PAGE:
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IT spending at DHS: High technology meets budget realities

Stephanie Sullivan

Government agencies are standing on the edge of a financial cliff. The Department of Homeland Security (DHS) has taken that to heart, requesting less in the FY2013 budget than in previous years. Despite the dip, DHS will still make inroads in mobility, cloud computing and data center consolidation, across all its sub-agencies.

The overall 2013 DHS budget request is just under $40 billion -- significantly lower than in previous years. The department’s IT budget request is just over $5.75 billion -- down from $5.79 billion in FY2012. More cuts are expected in FY2014 because the Office of Management and Budget (OMB) is requesting a 10 percent overall reduction in IT budgets across every agency.  

DHS has the second largest civilian agency IT budget, trailing only slightly behind Health and Human Services. IT is essential to DHS’s overall priorities of guarding against terror; securing borders; enforcing immigration laws; preparing for, responding to, and recovering from disasters; and unifying and maturing DHS.
In the coming years, commodity IT procurement, cloud, mobility and data center consolidation at DHS will all be aimed at reducing costs and improving efficiency. The agency wants to develop nine private cloud services for sensitive data and three public cloud services for non-sensitive data. That data will be maintained in DHS data centers, wrapped with mobile capabilities, which will unlock a wide range of services with mobile implications, including workplace as a service and email as a service. This will allow employees to work on a variety of mobile devices, including their own laptops, tablets and smart phones with security architecture.

For some sub-agencies, cloud and mobile infrastructure will also enable the kind of “James Bond” technologies that support law enforcement efforts. DHS plans to move from land mobile to a 4G network in next five years, which will allow applications such as on-demand video and biometric identification checks to work on smart phones and tablets.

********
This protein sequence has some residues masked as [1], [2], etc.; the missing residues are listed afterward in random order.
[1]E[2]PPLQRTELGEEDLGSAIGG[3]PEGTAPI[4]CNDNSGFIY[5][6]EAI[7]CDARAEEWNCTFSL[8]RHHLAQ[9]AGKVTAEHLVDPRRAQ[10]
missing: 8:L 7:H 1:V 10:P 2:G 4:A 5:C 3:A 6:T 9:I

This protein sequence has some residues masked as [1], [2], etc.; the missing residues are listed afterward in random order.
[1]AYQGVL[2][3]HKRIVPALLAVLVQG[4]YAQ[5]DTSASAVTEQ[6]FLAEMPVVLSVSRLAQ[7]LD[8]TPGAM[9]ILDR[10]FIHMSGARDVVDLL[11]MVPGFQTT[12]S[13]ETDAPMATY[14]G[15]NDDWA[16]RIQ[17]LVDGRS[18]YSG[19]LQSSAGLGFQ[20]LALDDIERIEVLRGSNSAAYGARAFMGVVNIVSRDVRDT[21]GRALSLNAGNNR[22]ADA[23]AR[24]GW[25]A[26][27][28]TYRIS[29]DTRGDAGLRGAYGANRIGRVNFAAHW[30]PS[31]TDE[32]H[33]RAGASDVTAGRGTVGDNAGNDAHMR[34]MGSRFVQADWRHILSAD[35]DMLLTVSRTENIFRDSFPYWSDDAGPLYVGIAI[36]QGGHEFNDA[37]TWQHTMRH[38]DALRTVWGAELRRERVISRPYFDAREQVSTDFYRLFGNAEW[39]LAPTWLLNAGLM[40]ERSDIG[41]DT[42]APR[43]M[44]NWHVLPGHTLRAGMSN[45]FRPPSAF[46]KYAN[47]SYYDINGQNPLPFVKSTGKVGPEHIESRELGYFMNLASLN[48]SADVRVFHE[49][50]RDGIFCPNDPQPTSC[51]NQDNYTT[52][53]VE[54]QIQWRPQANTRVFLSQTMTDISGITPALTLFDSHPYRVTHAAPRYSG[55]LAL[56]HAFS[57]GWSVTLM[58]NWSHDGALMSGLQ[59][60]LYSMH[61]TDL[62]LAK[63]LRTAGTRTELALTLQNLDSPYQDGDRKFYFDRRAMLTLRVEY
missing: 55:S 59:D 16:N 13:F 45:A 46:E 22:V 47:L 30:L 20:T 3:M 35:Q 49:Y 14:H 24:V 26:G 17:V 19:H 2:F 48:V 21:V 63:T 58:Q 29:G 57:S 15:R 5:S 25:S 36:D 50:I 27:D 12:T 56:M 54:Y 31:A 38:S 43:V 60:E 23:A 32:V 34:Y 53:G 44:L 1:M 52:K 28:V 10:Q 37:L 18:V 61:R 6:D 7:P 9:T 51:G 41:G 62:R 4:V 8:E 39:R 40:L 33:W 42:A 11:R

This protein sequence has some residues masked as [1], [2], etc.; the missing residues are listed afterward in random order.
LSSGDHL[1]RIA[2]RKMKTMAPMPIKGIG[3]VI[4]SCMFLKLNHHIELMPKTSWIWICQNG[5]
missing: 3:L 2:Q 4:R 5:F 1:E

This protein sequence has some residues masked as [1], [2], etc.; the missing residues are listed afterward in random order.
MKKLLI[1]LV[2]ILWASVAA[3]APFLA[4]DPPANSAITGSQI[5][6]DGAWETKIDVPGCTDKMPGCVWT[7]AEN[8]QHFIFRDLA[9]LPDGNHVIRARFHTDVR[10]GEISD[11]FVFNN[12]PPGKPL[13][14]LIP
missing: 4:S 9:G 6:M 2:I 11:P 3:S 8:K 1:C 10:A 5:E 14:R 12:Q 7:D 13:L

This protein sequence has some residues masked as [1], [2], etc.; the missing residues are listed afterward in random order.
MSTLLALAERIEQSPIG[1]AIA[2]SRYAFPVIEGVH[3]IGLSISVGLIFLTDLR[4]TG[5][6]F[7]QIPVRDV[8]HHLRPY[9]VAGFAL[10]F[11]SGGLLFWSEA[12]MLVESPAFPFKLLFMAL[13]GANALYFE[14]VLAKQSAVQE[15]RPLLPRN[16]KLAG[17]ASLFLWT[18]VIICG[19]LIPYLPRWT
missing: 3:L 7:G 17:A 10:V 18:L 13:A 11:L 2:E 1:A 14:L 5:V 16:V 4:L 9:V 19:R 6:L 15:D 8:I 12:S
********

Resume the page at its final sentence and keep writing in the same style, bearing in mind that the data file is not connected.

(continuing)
Overall, the cloud trend marks another major priority at DHS -- improving information sharing and data integration for a more streamlined IT infrastructure. Under the Data Center Consolidation Initiative, the DHS Office of the CIO has marked 43 data centers for closure, leaving two enterprise data centers remaining.

Let’s look across the DHS sub-agencies for a better idea of where they’re planning to spend the money.
Customs and Border Protection has requested $1.518 billion in FY2013, down from $1.527 billion in FY2012. That money will be aimed at RFID, biometrics, advanced analytics and rapid response, as well as finding ways to extend the life of current systems, which will reduce operations and maintenance costs.
Transportation Security Administration’s (TSA) IT budget request is $769 million. TSA wants to improve its remote capabilities by acquiring Apple devices over the next three years, and plans to migrate data centers for a common enterprise infrastructure.

US Citizenship & Immigration Services’ FY2013 request is $724 million -- down from $777 million in FY2012. Improved administration of immigration benefits, better customer service, new customized automated tools and replacement of outdated training applications are all in the works.
The FY2013 budget request from the National Protection and Programs Directorate has increased to $647 million, from $605 million in FY2012. This sub-agency plans to invest in subcomponent IT, to get better return on investment from DHS enterprise architecture, and to ensure IT security program compliance.

An interesting story is playing out at the U.S. Coast Guard, which has asked for significantly less this year than last -- $573 million in FY2013, as opposed to FY2012’s $643 million. The Coast Guard has a foot in two camps, the DHS and the Department of Defense. Balancing those responsibilities is critical. Coast Guard CIO, Rear Admiral Robert Day, Jr., acknowledges that in the coming years, there won’t be budget enough for the “must haves,” let alone the “good to haves.” The Coast Guard is looking closely at infrastructure performance management and systems lifecycle management to extend the ROI on its IT spending.
Industry is essential to DHS’s mission fulfillment. As the financial landscape shifts, look for more agencies to learn from DHS’s example, helping government achieve overall efficiencies by being more efficient themselves.
Stephanie Sullivan is a consultant in the Market Intelligence group for immixGroup. She can be reached at:

[email protected]

 

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